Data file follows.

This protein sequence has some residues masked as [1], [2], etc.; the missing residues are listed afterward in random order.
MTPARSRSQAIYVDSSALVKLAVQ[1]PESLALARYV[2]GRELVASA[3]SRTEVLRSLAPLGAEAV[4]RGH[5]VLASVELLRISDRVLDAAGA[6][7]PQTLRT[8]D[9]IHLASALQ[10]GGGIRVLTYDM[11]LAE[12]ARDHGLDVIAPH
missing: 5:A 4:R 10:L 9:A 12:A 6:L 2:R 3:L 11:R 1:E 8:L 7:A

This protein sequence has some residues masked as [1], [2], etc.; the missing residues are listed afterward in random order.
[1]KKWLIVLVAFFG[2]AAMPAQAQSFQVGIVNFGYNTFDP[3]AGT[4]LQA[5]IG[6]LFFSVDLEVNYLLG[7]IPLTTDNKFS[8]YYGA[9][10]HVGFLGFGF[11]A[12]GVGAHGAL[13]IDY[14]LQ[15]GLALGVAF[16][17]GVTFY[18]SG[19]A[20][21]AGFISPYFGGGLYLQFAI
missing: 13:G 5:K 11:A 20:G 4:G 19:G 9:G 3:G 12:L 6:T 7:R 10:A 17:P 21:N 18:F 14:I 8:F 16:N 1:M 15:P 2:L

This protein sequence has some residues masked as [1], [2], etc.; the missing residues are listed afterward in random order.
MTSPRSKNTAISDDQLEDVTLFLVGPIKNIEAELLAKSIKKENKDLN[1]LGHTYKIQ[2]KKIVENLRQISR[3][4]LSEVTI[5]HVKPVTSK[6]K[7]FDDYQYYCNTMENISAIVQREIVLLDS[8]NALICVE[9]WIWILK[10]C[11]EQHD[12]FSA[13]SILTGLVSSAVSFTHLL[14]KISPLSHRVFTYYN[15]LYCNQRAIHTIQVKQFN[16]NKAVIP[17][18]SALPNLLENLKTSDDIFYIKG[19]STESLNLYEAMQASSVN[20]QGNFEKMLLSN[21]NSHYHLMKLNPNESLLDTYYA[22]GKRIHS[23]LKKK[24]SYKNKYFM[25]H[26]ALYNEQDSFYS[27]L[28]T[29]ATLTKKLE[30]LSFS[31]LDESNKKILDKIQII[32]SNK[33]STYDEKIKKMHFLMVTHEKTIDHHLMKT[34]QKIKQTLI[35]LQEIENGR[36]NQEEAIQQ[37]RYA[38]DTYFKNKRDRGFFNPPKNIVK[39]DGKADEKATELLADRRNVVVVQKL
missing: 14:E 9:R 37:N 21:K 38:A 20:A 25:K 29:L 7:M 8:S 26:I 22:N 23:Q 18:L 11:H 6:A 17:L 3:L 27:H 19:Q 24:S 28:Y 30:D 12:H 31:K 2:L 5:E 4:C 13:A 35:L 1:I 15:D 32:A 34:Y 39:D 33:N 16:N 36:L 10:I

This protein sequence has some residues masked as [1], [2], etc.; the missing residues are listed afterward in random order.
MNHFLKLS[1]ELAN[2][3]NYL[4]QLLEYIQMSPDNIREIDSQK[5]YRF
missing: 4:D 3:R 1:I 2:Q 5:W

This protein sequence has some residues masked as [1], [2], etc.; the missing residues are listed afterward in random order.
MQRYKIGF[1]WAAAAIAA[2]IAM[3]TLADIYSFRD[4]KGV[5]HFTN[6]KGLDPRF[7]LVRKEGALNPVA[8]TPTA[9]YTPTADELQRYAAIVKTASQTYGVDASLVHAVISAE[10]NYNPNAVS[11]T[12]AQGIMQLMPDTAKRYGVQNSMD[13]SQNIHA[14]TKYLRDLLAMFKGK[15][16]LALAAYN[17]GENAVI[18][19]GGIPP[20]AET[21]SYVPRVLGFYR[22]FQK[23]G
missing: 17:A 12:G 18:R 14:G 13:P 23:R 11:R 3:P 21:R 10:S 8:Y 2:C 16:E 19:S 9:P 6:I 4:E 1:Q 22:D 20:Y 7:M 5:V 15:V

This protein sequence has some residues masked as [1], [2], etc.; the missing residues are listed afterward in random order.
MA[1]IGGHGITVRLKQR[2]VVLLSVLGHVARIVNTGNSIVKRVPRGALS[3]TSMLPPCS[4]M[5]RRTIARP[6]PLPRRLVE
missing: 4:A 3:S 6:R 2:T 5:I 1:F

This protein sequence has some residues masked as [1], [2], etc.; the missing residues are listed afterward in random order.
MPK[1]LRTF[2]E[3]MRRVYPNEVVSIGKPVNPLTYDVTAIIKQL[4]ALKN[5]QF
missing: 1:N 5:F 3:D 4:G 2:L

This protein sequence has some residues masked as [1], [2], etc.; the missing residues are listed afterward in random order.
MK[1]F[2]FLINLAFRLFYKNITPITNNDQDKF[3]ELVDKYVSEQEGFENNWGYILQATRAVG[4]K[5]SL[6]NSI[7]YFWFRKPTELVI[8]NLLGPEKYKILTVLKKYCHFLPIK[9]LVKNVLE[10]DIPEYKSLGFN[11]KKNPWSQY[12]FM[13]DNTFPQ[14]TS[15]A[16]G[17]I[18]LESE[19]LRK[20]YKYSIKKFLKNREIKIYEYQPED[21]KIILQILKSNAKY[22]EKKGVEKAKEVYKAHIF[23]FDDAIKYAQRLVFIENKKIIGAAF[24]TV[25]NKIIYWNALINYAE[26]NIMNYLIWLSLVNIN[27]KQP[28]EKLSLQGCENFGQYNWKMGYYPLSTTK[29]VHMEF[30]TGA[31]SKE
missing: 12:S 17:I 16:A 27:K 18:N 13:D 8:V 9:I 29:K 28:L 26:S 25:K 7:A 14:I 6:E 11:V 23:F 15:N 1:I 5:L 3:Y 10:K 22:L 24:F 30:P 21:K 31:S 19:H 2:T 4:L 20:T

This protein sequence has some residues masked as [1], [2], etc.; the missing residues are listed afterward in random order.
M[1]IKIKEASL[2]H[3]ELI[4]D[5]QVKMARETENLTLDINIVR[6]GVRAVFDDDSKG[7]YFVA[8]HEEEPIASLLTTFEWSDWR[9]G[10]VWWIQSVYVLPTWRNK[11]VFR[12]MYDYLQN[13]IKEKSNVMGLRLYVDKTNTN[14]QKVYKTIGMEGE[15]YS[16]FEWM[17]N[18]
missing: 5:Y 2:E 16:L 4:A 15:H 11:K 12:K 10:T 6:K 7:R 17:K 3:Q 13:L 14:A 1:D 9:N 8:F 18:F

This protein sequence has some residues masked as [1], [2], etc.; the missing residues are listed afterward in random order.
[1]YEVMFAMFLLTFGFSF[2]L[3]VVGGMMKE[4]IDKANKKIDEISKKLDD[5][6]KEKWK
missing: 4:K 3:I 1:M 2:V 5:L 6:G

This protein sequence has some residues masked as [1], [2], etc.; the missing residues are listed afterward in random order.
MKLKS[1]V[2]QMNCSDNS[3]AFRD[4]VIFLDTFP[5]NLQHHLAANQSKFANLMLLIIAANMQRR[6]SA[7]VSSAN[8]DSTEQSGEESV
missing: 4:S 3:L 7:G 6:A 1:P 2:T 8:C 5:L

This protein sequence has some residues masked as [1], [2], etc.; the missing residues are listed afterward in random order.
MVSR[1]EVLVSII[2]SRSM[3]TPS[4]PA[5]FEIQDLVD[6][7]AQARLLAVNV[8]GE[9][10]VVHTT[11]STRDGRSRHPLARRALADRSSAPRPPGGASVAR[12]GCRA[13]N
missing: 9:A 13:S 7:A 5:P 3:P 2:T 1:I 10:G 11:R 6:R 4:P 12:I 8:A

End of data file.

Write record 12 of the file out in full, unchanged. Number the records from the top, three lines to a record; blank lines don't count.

This protein sequence has some residues masked as [1], [2], etc.; the missing residues are listed afterward in random order.
MVSR[1]EVLVSII[2]SRSM[3]TPS[4]PA[5]FEIQDLVD[6][7]AQARLLAVNV[8]GE[9][10]VVHTT[11]STRDGRSRHPLARRALADRSSAPRPPGGASVAR[12]GCRA[13]N
missing: 9:A 13:S 7:A 5:P 3:P 2:T 1:I 10:G 11:R 6:R 4:P 12:I 8:A